A SERIES of memorials and sculptures commemorating Scotland's forgotten and unsung heroines should be erected around the country, according to a leading feminist campaigner.

The call from Adele Patrick, founder of Glasgow Women's Library, comes as the campaign for a statue in Glasgow commemorating the socialist firebrand Mary Barbour took a significant step forward, with five shortlisted sculptures by artist Morag McLean, Mark Longworth, Andrew Brown, Roddy McDowall and Kenny Mackay unveiled.

It is hoped that one will be commissioned in the New Year, and the Barbour statue sited at Govan Cross later in 2016. The campaign to have the woman behind Glasgow's infamous rent strikes recognised has received popular support, with high profile funders including Sir Alex Ferguson and First Minister Nicola Sturgeon and Elish Angiolini, the former Lord Advocate who was raised in Govan, giving it their backing.

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But with hundreds of statues of men and just 20 statues of women across Scotland, Adele Patrick of Glasgow Women's Library (GWL), said that successful completion of a Mary Barbour statue should open the floodgates to a host of visible memorials to the nation's heroines, who have been obscured by history.

In 1915 Barbour, a key figure in the Red Clydeside movement, convinced an "army" of women to oppose landlord enforced rent hikes in a move that led parliament to later pass the Rent Restriction Act.

"It's very exciting that the Mary Barbour proposal has reached this stage," said Partick. "It's an issue that we first started flagging up more than eight years back when we started looking at our Women in History [project].

"Women we spoke to really wanted to address the lack of recognition that marked women's contribution to society. Since then we've been developing walking tours, maps and apps and the natural conclusion of that is to have lots of markers to women around the city and beyond.

"The Mary Barbour statue is coming at a perfect time. But just because we are now going to have that one, we cannot say the job is done. This statue of Mary should open the door to looking at other markers to the city's many heroines."

Patrick said that the library had already opened talks with Glasgow City Council about making a plaque marking the Suffragette Oak, planted 100 years ago in Glasgow's Kelvingrove Park, more visible. Last month the the oak was named Scotland's Tree of the Year by the Woodland Trust Scotland.

She would also like to see a plaque to mark the little-known former Suffragette tearoom in Sauchiehall Street, as well as public art works commemorate other women including Margaret MacDonald Mackintosh - an artist better known as the wife of Charles Rennie MacIntosh - Maggie McIvor, founder of the Barras Market, and social justice campaigner "Battling Betty" McAllistair.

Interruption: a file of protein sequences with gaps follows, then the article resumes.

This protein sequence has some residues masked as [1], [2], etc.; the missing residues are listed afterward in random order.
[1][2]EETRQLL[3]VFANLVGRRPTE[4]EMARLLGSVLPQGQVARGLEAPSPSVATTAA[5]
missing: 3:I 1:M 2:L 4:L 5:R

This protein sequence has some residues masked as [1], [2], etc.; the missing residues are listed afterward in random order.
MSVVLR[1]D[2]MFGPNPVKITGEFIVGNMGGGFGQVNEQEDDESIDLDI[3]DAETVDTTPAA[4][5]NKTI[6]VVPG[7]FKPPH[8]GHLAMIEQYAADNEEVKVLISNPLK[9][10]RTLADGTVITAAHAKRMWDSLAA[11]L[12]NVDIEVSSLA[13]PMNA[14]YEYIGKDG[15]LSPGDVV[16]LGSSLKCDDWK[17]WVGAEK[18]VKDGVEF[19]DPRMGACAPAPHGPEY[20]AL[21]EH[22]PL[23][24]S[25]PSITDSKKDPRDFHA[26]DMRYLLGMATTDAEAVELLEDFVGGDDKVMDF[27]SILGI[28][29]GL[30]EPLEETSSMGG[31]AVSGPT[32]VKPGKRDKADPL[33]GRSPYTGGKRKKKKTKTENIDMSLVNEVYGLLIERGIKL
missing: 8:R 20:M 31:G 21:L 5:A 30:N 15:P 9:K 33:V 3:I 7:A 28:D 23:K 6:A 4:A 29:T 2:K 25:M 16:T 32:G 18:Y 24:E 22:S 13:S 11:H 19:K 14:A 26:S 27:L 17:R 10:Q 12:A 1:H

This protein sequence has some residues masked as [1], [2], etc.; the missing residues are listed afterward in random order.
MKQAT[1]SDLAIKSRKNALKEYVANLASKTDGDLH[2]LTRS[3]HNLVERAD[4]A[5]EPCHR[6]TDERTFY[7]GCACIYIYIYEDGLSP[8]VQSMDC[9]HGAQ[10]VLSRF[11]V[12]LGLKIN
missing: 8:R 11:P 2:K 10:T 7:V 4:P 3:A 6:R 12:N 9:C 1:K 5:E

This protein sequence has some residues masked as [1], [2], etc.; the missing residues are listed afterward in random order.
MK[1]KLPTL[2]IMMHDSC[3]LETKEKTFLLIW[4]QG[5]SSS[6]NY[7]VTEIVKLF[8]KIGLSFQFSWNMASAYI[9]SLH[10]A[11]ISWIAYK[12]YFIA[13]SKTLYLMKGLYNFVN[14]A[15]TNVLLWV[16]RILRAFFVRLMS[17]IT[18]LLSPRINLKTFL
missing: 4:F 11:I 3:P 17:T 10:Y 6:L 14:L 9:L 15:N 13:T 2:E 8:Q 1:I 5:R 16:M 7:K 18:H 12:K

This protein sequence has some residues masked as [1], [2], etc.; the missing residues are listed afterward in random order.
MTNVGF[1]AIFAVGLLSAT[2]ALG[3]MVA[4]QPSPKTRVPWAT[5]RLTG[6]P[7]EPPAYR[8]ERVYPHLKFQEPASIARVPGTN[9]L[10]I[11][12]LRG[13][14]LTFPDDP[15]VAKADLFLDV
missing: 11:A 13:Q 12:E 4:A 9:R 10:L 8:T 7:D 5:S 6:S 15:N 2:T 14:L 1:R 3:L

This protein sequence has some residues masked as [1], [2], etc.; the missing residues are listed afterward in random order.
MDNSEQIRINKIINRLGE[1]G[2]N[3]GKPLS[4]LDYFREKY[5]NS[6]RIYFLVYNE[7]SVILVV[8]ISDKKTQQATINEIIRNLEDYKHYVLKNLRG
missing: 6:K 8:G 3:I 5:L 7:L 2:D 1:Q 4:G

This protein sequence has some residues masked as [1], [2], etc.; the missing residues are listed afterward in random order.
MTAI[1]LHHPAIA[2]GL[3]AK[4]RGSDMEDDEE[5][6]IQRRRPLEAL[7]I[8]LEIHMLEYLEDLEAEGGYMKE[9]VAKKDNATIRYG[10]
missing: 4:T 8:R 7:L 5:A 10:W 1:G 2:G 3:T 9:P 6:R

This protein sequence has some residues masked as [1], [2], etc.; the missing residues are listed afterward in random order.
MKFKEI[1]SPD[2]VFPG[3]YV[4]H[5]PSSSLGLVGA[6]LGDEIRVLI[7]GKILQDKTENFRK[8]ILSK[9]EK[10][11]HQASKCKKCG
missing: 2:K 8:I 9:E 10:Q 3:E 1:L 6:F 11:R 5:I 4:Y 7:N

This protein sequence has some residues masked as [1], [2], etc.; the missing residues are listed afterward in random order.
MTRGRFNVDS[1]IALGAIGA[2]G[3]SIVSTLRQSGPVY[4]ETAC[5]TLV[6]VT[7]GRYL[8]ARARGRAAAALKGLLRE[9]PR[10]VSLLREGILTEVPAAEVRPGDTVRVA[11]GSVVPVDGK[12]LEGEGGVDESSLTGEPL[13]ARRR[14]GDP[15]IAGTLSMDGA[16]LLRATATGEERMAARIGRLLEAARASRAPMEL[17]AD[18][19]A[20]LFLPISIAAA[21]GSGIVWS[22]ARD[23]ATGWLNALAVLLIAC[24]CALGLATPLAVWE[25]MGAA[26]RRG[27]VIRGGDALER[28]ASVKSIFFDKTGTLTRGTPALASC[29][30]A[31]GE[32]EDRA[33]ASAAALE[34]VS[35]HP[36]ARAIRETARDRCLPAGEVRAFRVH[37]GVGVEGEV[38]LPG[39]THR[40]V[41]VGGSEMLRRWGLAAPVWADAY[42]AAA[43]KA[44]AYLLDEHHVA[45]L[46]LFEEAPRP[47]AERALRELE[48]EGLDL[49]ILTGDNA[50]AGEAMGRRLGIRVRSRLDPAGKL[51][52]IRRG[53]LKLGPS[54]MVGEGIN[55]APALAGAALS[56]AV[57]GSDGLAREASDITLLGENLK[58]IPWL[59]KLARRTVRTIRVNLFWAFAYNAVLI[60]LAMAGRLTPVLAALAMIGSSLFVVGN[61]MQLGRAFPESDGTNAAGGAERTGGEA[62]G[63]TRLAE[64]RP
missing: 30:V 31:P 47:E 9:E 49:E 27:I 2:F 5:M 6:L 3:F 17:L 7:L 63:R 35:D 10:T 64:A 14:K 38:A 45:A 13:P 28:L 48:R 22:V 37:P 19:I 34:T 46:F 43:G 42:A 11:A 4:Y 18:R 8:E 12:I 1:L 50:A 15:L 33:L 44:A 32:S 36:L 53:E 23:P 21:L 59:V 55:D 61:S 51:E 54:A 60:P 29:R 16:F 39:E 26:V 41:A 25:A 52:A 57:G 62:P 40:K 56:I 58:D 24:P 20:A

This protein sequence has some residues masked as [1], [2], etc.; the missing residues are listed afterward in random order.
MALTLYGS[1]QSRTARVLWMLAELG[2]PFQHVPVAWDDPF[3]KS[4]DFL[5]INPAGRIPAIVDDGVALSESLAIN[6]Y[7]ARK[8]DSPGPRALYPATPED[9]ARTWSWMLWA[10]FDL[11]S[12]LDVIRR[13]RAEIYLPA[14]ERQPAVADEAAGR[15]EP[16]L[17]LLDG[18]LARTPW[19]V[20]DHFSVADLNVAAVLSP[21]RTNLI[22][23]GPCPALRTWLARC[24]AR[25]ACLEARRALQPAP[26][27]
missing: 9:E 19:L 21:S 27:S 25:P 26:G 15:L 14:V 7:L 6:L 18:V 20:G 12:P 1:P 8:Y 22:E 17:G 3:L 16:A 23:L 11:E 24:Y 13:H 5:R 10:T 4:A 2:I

"We're not thinking of lots of monuments of women up on pedestals or mounted on horse back," she said. "We would want to look at the most appropriate way to mark the women in history without falling back on the monolithic cultural representations and I think often artists are the best people to judge and I'm really pleased that they have been so involved in the brief for the Mary Barbour sculpture.

"The push has to be for new markers in the civic landscape. This would give us a chance to say Glasgow could be a place where locals and visitors alike see these markers across the city and see that this is a city that celebrates its women. I think it is unbelievably empowering for girls - and boys - to grow up with the knowledge that women can do great things and can change the world."

Dr Tara S. Beall, lead artist and researcher for Govan's Hidden Histories, a collaborative project with Govanites and Glasgow Museums backed her call. She said: "I think having a statue honouring Mary Barbour is a pivotal moment in Glasgow's history.

"I think its important to reflect how many other women in Glasgow's history deserve remembering and honouring. As part of the Govan's Hidden Histories project we researched and tried to recover the stories and voices of women working in and around protest movements in Govan.

"What came across strongly was that Mary Barbour was leading an ‘army’ of strong women, who helped her to organise a movement. Next through the gates I'd like to see Helen Crawfurd and Agnes Dollan who literally went on from the Rent Strikes to be influential - and shape public policy - throughout their lives."

Councillor John Kane said the new statue of Mary Barbour, which he hopes will act as a focal point for a growing 'heritage trail' in the city could be a catalyst for other communities to recognise significant women. She said:"Mary Barbour started something really significant 100 years ago. There absolutely are other women who should and could be recognised. We all have our local heroine."

But Dr Catriona Burness, a freelance historian who has been working with the Remember Mary Barbour campaign, said it was important that the statue of Mary Barbour was secured first before looking to celebrate others.

"We wanted this statue not because she was a woman but quite simply because of her great achievements," she added. "Her role in the rent strikes was what made her a hero. That brought her forward as someone who could speak to so many different people, from the shipyard owners to the women in the back courts."

Barbour went on to address many "modern" concerns, said Burness, campaigning for the foundation of Glasgow's first birth control centre - which addressed both her concerns with health and housing, as well as working to ensure children could access play areas and whole communities had better living standards including washhouses and better quality food. She stood down as a councillor in 1931 and died in 1958.